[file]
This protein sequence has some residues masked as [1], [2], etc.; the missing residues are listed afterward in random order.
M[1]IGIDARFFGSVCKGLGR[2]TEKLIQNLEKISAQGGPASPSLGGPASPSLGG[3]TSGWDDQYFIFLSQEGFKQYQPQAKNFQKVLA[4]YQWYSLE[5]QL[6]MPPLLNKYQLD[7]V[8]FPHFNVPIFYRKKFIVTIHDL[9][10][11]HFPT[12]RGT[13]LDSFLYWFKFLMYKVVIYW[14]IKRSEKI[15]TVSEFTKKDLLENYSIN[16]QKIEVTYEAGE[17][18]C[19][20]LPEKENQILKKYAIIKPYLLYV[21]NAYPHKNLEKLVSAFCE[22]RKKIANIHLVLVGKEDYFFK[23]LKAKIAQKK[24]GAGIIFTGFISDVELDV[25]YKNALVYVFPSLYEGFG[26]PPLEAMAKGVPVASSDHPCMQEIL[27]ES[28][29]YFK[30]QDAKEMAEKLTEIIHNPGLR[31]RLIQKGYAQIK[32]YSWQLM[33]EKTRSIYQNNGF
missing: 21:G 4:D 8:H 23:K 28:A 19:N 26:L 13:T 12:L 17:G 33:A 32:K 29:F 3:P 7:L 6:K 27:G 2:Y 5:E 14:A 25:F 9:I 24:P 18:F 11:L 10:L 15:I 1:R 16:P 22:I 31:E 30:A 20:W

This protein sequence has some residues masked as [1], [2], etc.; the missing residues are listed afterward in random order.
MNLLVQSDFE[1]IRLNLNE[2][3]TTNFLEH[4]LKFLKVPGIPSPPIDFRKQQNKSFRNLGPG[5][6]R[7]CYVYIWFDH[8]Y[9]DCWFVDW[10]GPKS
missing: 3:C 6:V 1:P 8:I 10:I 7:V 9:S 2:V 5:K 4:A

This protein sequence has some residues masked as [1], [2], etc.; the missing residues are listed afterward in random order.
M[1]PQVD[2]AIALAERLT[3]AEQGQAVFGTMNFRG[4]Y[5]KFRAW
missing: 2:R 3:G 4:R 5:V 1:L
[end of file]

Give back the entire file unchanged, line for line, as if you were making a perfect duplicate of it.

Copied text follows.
This protein sequence has some residues masked as [1], [2], etc.; the missing residues are listed afterward in random order.
M[1]IGIDARFFGSVCKGLGR[2]TEKLIQNLEKISAQGGPASPSLGGPASPSLGG[3]TSGWDDQYFIFLSQEGFKQYQPQAKNFQKVLA[4]YQWYSLE[5]QL[6]MPPLLNKYQLD[7]V[8]FPHFNVPIFYRKKFIVTIHDL[9][10][11]HFPT[12]RGT[13]LDSFLYWFKFLMYKVVIYW[14]IKRSEKI[15]TVSEFTKKDLLENYSIN[16]QKIEVTYEAGE[17][18]C[19][20]LPEKENQILKKYAIIKPYLLYV[21]NAYPHKNLEKLVSAFCE[22]RKKIANIHLVLVGKEDYFFK[23]LKAKIAQKK[24]GAGIIFTGFISDVELDV[25]YKNALVYVFPSLYEGFG[26]PPLEAMAKGVPVASSDHPCMQEIL[27]ES[28][29]YFK[30]QDAKEMAEKLTEIIHNPGLR[31]RLIQKGYAQIK[32]YSWQLM[33]EKTRSIYQNNGF
missing: 21:G 4:D 8:H 23:K 28:A 19:N 26:L 13:T 12:L 17:G 33:A 32:K 29:F 3:P 7:L 6:K 27:G 2:Y 5:E 14:A 25:F 9:I 24:P 18:F 11:L 10:L 15:I 1:R 16:P 22:I 31:E 30:A 20:W

This protein sequence has some residues masked as [1], [2], etc.; the missing residues are listed afterward in random order.
MNLLVQSDFE[1]IRLNLNE[2][3]TTNFLEH[4]LKFLKVPGIPSPPIDFRKQQNKSFRNLGPG[5][6]R[7]CYVYIWFDH[8]Y[9]DCWFVDW[10]GPKS
missing: 3:C 6:V 1:P 8:I 10:I 7:V 9:S 2:V 5:K 4:A

This protein sequence has some residues masked as [1], [2], etc.; the missing residues are listed afterward in random order.
M[1]PQVD[2]AIALAERLT[3]AEQGQAVFGTMNFRG[4]Y[5]KFRAW
missing: 2:R 3:G 4:R 5:V 1:L